“Yes, and was fairly well satisfied that Cotton couldn’t have been hit with any certainty from that point. As a matter of fact Buller was seated in the same armchair in just the same position. I could just see the crown of his head and his bald patch. But only just---if Buller moved at all half his head disappeared behind the window-frame. Besides, what about the arrow? The angles, both the vertical and horizontal would have been quite different. No, Long, if Fitz did kill Cotton then, in some way, he must have entered the Empty House.” Meredith sighed. “I wish the devil we could find out what Albert saw on the night of the thirteenth. He’s got some damaging evidence up his sleeve---damaging that is for Fitzgerald. Do you think we could frighten him into speaking?”

Long rubbed his chin reflectively, then leaning forward selected a couple of memo-slips from a tray on the desk.

“I took Albert into a pub the other day, partly to find out what he really knows and partly to get a line on him. Usual stunt with a specially polished glass to get his finger-prints. Not the first time Gertie has helped me in this way. Also got Stinns to plant himself behind the laurel bushes in front of West’s place and get a few useful snapshots. Fitz, his wife’s, Matthews, Miss Boon’s and, o’ course, Albert’s. I had the finger-prints photographed and sent them up to the Yard, together with an enlargement of the chap’s dial. Result came to hand this morning. E’s been identified. Two convictions for theft. And that’s not all---the Yard have got him docketed alongside our friend the Captain. They know they’ve worked together. Confidence stuff mostly. Cotton’s never been convicted but the Yard have got a few details of his career filed away. He’s always been too fly for them to make an arrest.”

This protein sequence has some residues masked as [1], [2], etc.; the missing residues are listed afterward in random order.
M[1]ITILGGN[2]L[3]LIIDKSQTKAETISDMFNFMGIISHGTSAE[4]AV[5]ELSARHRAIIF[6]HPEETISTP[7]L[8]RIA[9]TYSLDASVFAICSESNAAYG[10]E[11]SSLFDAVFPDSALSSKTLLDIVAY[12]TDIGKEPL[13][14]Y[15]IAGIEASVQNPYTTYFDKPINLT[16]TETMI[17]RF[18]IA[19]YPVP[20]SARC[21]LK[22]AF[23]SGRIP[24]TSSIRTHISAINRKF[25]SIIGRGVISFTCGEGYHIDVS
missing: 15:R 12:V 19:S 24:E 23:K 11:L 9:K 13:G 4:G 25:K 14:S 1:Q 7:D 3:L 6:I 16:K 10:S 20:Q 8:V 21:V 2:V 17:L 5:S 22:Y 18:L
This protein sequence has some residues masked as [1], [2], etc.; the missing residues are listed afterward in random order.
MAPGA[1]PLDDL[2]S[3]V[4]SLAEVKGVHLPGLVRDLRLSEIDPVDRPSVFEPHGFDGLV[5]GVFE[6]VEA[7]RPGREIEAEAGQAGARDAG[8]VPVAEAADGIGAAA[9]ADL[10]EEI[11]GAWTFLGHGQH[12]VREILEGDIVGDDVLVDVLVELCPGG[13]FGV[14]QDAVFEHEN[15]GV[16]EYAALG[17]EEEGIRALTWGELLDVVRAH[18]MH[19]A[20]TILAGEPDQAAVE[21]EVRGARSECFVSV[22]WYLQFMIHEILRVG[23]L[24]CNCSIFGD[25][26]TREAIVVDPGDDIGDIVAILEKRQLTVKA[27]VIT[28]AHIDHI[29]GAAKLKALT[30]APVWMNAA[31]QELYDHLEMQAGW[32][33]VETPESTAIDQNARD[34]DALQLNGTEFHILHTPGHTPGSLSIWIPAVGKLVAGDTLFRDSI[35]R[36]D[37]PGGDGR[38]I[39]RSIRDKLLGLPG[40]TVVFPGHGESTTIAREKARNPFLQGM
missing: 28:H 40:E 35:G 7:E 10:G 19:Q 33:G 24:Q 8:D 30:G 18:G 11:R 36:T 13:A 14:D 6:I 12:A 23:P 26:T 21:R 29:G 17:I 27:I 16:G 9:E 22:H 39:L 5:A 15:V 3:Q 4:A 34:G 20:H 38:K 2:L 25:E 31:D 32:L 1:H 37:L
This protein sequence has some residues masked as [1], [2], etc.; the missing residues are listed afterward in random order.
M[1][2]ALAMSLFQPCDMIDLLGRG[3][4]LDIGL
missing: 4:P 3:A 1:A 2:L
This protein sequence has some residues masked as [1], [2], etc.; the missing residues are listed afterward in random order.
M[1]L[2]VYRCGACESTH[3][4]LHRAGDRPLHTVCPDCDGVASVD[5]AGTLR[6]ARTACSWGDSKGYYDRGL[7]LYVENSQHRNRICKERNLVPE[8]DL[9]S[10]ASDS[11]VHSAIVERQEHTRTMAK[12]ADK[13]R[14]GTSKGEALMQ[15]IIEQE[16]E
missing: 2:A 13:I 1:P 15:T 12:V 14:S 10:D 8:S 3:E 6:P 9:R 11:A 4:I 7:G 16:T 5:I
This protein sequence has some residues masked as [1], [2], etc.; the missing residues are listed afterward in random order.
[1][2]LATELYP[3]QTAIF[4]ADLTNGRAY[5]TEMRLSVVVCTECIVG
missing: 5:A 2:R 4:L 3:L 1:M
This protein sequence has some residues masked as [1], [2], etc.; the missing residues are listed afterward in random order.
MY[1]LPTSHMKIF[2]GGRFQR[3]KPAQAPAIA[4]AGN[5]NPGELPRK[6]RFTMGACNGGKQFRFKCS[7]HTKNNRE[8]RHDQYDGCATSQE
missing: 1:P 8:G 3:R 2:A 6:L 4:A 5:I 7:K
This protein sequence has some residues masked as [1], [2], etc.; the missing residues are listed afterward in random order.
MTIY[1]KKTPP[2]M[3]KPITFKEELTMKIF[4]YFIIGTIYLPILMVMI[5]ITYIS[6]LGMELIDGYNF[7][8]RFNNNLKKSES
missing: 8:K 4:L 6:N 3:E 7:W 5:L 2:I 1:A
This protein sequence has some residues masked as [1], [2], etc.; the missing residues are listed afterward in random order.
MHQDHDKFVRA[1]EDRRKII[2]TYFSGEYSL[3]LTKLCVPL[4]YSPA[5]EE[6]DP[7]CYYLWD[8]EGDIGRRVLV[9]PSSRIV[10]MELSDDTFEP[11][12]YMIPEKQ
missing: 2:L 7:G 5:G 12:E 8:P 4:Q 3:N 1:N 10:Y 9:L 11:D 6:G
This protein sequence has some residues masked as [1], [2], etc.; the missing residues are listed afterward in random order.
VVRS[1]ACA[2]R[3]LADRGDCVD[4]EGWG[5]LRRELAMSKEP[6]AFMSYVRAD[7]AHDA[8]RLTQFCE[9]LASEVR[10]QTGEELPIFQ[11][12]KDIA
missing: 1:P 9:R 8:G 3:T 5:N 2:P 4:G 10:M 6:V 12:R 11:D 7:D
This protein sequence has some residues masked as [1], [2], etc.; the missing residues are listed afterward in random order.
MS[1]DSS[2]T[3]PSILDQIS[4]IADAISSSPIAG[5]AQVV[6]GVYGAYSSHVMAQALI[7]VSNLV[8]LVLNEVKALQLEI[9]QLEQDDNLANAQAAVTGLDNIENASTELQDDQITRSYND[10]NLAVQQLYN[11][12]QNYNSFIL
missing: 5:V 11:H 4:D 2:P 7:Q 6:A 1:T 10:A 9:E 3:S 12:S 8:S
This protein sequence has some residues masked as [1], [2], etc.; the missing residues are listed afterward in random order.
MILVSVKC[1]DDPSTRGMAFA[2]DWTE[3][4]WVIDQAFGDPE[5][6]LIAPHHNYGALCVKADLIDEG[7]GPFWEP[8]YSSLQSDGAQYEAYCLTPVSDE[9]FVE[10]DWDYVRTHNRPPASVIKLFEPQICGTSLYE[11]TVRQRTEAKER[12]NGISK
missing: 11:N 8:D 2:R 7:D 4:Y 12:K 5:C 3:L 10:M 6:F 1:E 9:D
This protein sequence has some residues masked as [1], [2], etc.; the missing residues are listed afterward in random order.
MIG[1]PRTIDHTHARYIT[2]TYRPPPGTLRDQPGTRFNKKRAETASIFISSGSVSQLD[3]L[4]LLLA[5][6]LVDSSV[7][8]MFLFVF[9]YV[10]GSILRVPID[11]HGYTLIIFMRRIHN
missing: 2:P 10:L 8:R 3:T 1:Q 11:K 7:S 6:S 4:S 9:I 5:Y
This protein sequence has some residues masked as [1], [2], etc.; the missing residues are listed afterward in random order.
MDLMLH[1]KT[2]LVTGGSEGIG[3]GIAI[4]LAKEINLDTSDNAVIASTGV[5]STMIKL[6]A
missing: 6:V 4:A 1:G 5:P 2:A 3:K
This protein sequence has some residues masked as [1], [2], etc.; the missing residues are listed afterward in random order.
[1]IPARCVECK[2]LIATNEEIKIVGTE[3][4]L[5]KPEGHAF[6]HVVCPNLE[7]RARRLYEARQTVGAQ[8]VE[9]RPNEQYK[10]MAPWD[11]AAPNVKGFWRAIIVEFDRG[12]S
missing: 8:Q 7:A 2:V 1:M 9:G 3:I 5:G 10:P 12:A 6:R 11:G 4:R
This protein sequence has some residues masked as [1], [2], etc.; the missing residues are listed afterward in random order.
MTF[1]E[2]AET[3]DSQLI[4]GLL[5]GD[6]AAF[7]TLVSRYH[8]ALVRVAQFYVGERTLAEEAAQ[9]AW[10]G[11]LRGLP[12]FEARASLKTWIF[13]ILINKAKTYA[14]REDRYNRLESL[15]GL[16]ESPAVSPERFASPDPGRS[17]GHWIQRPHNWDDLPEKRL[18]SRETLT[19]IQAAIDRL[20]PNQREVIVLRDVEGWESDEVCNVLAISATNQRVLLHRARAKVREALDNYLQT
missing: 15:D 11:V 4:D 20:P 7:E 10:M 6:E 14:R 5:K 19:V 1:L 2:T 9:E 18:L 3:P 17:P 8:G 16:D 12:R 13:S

“Well---what’s your idea?”

“Oh, have him along here and put him politely but firmly through a bit o’ third degree. I’ve an idea that Miss Boon’s evidence can be used to good account. Shall we say eight o’clock here this evening if we can lay our hands on him.”